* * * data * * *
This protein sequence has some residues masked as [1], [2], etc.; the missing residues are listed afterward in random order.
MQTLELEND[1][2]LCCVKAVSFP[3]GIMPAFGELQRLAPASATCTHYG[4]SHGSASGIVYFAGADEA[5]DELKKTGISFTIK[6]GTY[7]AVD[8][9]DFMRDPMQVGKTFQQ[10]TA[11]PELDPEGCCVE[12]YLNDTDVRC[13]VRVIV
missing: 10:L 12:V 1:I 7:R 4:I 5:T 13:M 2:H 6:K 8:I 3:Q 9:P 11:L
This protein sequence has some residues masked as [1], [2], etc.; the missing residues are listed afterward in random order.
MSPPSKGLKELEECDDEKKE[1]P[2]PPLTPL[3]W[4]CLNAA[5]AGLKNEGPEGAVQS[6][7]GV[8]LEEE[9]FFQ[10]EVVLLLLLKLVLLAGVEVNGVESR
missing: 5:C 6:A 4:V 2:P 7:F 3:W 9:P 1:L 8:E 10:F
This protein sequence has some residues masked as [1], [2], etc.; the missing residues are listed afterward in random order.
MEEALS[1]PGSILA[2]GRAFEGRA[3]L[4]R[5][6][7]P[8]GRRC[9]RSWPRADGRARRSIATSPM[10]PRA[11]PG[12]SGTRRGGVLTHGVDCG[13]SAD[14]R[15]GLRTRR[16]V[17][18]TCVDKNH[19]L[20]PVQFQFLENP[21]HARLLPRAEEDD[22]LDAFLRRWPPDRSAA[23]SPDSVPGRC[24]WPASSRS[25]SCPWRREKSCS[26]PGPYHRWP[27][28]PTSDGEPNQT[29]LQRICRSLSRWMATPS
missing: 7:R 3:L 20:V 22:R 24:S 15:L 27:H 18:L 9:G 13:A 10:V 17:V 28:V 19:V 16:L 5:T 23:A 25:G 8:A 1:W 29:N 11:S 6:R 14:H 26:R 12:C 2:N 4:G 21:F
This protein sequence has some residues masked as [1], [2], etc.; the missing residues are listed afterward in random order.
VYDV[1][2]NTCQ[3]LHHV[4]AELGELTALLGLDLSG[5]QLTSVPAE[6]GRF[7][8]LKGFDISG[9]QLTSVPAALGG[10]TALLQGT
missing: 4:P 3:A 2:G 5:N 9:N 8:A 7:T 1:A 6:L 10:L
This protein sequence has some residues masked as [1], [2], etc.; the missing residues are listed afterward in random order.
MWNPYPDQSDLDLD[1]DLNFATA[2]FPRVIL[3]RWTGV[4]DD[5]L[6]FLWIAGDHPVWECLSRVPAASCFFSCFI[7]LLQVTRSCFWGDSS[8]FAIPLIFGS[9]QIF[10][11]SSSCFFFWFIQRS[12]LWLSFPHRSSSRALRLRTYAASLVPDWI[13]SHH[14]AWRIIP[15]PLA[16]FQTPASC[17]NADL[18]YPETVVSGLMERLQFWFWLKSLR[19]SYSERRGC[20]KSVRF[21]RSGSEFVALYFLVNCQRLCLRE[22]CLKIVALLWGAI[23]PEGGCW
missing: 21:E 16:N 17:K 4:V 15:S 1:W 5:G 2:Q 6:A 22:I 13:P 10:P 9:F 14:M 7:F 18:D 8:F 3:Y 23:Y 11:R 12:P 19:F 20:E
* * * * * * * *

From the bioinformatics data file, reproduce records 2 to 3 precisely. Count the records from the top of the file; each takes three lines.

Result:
This protein sequence has some residues masked as [1], [2], etc.; the missing residues are listed afterward in random order.
MSPPSKGLKELEECDDEKKE[1]P[2]PPLTPL[3]W[4]CLNAA[5]AGLKNEGPEGAVQS[6][7]GV[8]LEEE[9]FFQ[10]EVVLLLLLKLVLLAGVEVNGVESR
missing: 5:C 6:A 4:V 2:P 7:F 3:W 9:P 1:L 8:E 10:F
This protein sequence has some residues masked as [1], [2], etc.; the missing residues are listed afterward in random order.
MEEALS[1]PGSILA[2]GRAFEGRA[3]L[4]R[5][6][7]P[8]GRRC[9]RSWPRADGRARRSIATSPM[10]PRA[11]PG[12]SGTRRGGVLTHGVDCG[13]SAD[14]R[15]GLRTRR[16]V[17][18]TCVDKNH[19]L[20]PVQFQFLENP[21]HARLLPRAEEDD[22]LDAFLRRWPPDRSAA[23]SPDSVPGRC[24]WPASSRS[25]SCPWRREKSCS[26]PGPYHRWP[27][28]PTSDGEPNQT[29]LQRICRSLSRWMATPS
missing: 7:R 3:L 20:V 22:R 24:S 15:L 27:H 18:L 9:G 13:A 10:V 17:V 28:V 19:V 16:L 5:T 23:A 25:G 8:A 1:W 29:N 11:S 6:R 14:H 26:R 12:C 2:N 4:G 21:F